Again, although Johnstone did not name Boxhall as the man in charge of his boat, he referred to him as the "Officer" several times in his testimony, including in 3519 which was about going back to pick up more people out of the water. Therefore there is no reason IMO to think that Johnstone would have called Boxhall as the 'boatswain' only a few minutes earlier in 3511. In fact, elsewhere in his testimony stated that at various times a sailor or a 'girl' was in charge of the tiller of Lifeboat #2 and the Officer
instructed the latter about what to do.
So, I feel that Johnstone's response to Question 3511 has to be viewed in the right perspective. I think the response there in past tense
, in which case it takes a rather different meaning. 3511. Did you row back at all towards the wreck? - Well, the boatswain (had) told us to keep a star and keep looking at this star and not to lose it, and keep within the vicinity of it
I think that it was
Boatswain Nichols who had given Johnstone that star tip but I do not believe that it happened just before Lifeboat #2 was finally lowered at 01:45am but around 15 minutes earlier
. That would have allowed Nichols to give Johnstone the star tip and then (probably on Smith's orders) to go across to the starboard side aft, soon to be seen and remembered by Leading Fireman Barrett on A-deck just as Lifeboat #13 about to be lowered.
Lightoller's stories are riddled with more than a few inconsistencies, and everything he said, especially later in life, has to be carefully screened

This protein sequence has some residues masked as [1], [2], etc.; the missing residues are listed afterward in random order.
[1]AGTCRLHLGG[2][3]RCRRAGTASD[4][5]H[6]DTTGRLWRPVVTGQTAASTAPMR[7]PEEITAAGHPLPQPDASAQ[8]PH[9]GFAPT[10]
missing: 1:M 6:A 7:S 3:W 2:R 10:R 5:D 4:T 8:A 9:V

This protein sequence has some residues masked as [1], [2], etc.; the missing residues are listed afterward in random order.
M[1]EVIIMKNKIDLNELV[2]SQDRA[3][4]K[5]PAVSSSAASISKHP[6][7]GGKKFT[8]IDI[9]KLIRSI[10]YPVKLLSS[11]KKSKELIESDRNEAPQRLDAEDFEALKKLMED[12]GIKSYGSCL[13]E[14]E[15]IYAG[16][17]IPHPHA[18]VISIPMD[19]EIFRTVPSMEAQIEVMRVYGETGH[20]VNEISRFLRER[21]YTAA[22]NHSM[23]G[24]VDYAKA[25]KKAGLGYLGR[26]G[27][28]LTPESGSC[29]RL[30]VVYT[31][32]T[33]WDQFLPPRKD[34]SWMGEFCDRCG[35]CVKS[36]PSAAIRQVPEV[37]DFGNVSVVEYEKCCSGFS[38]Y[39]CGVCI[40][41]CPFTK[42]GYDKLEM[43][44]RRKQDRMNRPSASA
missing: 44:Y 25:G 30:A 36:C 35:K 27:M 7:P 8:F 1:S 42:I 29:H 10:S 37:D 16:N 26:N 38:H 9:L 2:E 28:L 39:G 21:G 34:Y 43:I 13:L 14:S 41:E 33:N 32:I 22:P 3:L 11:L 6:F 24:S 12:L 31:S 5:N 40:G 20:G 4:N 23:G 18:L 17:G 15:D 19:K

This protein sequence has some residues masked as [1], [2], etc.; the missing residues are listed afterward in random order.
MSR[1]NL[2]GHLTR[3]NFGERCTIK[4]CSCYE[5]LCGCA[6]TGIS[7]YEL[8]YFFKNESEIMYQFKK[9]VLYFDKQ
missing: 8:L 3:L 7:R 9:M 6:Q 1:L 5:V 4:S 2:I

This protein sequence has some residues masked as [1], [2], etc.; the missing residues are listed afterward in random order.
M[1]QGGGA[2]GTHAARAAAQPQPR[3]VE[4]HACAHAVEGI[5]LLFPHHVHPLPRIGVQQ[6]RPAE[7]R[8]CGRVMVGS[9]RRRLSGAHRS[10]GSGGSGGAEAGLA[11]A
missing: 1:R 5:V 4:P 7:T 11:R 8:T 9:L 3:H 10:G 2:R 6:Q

I would be the first one to agree to that sentiment but in the immediate aftermath of the disaster, Lightoller did actually testify
about sending Nichols on that errand about opening gangway doors and so there is a good chance that it was the truth - at least for the most part. From what Lightoller said, it seems like he gave that order to the boatswain around 01:05am and the latter left immediately to carry it out. IMO, for the boatswain to muster about 6 men, take them below, check the wisdom of opening a gangway door on either the E-deck or D-deck, decide not to leave any open, return to the boat deck and disperse the men to other tasks would have taken the best part of 20 minutes. Only then could he have reported back and to do so he would have naturally gone to the spot where he received the order in the first place, the port side forward. But by then Lightoller would have been out of sight completing loading of Lifeboat #12 and given the darkness, size of the ship and intervening crowds in between, the two men would not have seen each other. Nichols would have reported to Smith, who was probably present when Lightoller had given the original order earlier.
While Nichols had been below decks with his men, Lifeboat #2 was briefly unattended while Captain Smith and the senior officers were away at the firearms meeting. We know that several stokers and other crew members got into the already swung out lifeboat, only to be ordered out by Captain Smith when he returned. Smith and then Wilde after the latter returned after supervising lowering of the port aft lifeboats started reloading Lifeboat #2 with passengers, and it would have been about then that Nichols returned from below to report. If the boatswain saw that Johnstone was one of the crew to go in Lifeboat #2, he could have given the steward the 'star tip' then - just after 01:30 am. That would have allowed Nichols to go to the starboard side aft (possibly on orders of Smith or Wilde), later to be seen by Leading Fireman Barrett on A-deck just as Lifeboat #13 was about to be lowered. Meanwhile, if Smith and Wilde had decided to get Boxhall - who was still firing rockets - to take charge of Lifeboat #2, it would explain why the Fourth Officer never saw Nichols in that area and also why #2 was not lowered till 01:45am.
After he lowered Lifeboat #12 at 01:30am, the easiest route for Lightoller to take to get to Lifeboat #4 (avoiding going through the crowds on the boat deck) on A-deck would have been down the stairs past the deck chair storage area and moving forward. If he indeed took that route, it could explain why he did not see Nichols then or later.